Number of body shops at dealerships declining

Jan. 1, 2020
The number of on-site body shops at franchised car dealerships has continued to decline, according to the National Automobile Dealers Association's (NADA) annual state of the industry report.
The number of on-site body shops at franchised car dealerships has continued to decline, according to the National Automobile Dealers Association's (NADA) annual state of the industry report.

According to NADA's estimates, only 33 percent of franchised dealerships operate on-site body shops, down from an estimated 37 percent in 2007. However, over that same time period the number of dealerships has dropped precipitously, from about 21,000 to 17,700.

That means the number of on-site body shops has fallen from nearly 7,700 to 5,841, a decline of 24 percent in slightly more than three years. Receipts also are down, but not as much. Bodywork performed by new vehicle dealerships brought in more than $6.4 billion in 2010, down from $6.6 billion in 2009.

Dealership closings have been rampant during the past few years. The industry lost 1,550 dealers in 2009, and another 760 in 2010. According to the report: "The net dealership count decline in 2009 was as bad as that of the worst year for dealership losses, 1980, during the 1980-82 recession, a time when extremely high interest rates greatly reduced new-car sales. In the recent recession, real estate and banking problems persisted despite historically low interest rates; the net result was the drop in new-car sales.

"The typical recession causes some dealerships to go out of business," says NADA chief economist Paul Taylor. "In recent years, though, we've seen dealers closing not only because of the difficulty of economic conditions, but also because the manufacturers went through reorganization processes in recent years." Both General Motors and Chrysler closed thousands of dealerships as part of their government-funded restructuring.

Taylor is quick to point out, though, that the decline in body shops simply reflects a drop in on- site facilities. Many dealers own off-site body shops facilities, and it's unclear whether the number of those shops has diminished significantly.

"The dealer principles may still have an interest in body shops, just not on the dealership location," Taylor says. "It frees up space for retail operations, and the separation in some cases can simplify conformance with specific environmental regulations, or provide a perceived advantage in legal liability."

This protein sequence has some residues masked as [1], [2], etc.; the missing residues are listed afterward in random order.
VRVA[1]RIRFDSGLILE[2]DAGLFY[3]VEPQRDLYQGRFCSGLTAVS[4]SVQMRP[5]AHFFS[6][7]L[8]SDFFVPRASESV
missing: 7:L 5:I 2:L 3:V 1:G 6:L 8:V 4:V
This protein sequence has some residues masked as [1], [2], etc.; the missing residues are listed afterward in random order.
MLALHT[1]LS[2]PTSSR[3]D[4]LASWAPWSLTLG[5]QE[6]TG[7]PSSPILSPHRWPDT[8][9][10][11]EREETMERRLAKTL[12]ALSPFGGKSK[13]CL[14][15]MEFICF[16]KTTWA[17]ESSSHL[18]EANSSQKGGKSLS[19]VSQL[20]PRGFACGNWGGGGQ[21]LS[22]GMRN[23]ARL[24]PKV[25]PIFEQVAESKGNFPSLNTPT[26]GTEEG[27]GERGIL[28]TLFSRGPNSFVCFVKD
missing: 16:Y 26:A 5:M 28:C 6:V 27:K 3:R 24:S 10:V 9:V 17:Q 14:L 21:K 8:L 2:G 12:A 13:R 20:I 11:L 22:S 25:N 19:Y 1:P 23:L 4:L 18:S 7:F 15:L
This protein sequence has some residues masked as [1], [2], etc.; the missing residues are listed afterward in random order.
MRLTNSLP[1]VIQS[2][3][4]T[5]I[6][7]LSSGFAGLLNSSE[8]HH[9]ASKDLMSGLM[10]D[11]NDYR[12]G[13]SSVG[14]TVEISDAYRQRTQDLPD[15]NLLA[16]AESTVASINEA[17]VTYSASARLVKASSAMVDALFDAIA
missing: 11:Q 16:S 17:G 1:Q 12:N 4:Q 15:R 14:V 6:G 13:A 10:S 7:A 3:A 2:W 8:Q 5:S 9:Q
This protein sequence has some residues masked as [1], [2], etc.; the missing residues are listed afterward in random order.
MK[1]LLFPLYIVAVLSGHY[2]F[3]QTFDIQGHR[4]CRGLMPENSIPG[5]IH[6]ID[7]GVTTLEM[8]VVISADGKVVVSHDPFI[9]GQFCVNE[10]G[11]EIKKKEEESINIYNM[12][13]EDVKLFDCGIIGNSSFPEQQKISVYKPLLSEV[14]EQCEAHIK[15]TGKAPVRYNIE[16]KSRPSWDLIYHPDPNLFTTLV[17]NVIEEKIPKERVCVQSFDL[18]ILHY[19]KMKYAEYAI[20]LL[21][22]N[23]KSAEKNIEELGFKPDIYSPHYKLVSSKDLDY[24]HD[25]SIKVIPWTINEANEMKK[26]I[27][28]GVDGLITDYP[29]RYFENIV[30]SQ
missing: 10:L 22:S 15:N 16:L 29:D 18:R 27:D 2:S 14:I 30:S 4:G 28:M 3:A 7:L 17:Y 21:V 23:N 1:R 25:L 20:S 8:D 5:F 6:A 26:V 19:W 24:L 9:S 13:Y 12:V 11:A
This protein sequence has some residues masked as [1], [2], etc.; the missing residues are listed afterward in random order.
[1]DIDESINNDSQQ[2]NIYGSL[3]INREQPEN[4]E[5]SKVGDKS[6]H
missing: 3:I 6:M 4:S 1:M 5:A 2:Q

Moving the body shop off site also can have other business benefits.

"One of the things that drives off-site body shops that are separate from the dealership is so that they can handle cars from a wide range of dealerships," Taylor says. "They also have a more specific technical ability on site as a result of that. They wind up being better capitalized body shops if they are drawing from a wider range of dealerships and/or the general public in order to support things like technical expertise and equipment to deal with handling body work."

The good news for dealerships was that total dealer service, parts and body shop sales reached $78 billion 2010, and sales by the typical dealer were up by 5.2 percent. Total service and parts sales for the industry were up by 1.9 percent, after having dropped by 1.8 percent and 6.9 percent in 2008 and 2009, respectively.

After a 19.2 percent decline in 2009, wholesales parts sales posted a 1 percent improvement in 2010. Wholesale parts accounted for approximately 27 percent of parts sales for dealerships last year.

Many dealers also have begun to offer non-OEM parts by signing up with leading aftermarket providers like Mighty Auto Parts to become franchise locations or even act as regional distributors. "Aftermarket parts remain an important part of the overall parts and service picture," Taylor says. "An increasing number of dealers are doing business in that area, and there is lots of room for growth in the future."

While dealers continue to face robust competition from aftermarket shops, competitive pricing and upgraded facilities helped draw in service customers. Service growth was also powered by stronger light vehicle sales, in addition to recall activity and the aging vehicle population (the average vehicle age is now 10.2 years, according to NADA's estimate).

Average dealership service and parts sales were $4,386,547 in 2010, representing 14 percent of total dealer sales. That's a slight decrease as a percentage of total sales, as the figure for 2009 was 15.7 percent.

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